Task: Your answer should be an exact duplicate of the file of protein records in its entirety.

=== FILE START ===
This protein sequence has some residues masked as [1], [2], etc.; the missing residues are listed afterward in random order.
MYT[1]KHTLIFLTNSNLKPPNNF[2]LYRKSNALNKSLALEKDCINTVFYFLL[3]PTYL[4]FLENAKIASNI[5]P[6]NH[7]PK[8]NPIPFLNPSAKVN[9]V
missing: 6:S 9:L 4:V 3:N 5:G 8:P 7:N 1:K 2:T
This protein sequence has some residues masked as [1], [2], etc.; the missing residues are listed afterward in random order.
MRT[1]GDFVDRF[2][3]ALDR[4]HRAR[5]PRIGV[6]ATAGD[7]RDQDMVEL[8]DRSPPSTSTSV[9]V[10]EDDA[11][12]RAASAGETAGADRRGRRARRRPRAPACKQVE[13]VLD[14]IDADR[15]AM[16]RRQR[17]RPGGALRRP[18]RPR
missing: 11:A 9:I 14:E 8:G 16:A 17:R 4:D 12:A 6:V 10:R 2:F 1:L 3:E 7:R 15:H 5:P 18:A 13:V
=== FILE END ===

This protein sequence has some residues masked as [1], [2], etc.; the missing residues are listed afterward in random order.
MYT[1]KHTLIFLTNSNLKPPNNF[2]LYRKSNALNKSLALEKDCINTVFYFLL[3]PTYL[4]FLENAKIASNI[5]P[6]NH[7]PK[8]NPIPFLNPSAKVN[9]V
missing: 6:S 9:L 4:V 3:N 5:G 8:P 7:N 1:K 2:T
This protein sequence has some residues masked as [1], [2], etc.; the missing residues are listed afterward in random order.
MRT[1]GDFVDRF[2][3]ALDR[4]HRAR[5]PRIGV[6]ATAGD[7]RDQDMVEL[8]DRSPPSTSTSV[9]V[10]EDDA[11][12]RAASAGETAGADRRGRRARRRPRAPACKQVE[13]VLD[14]IDADR[15]AM[16]RRQR[17]RPGGALRRP[18]RPR
missing: 11:A 9:I 14:E 8:G 16:A 17:R 4:D 12:A 6:V 10:R 2:F 1:L 3:E 7:R 15:H 5:P 18:A 13:V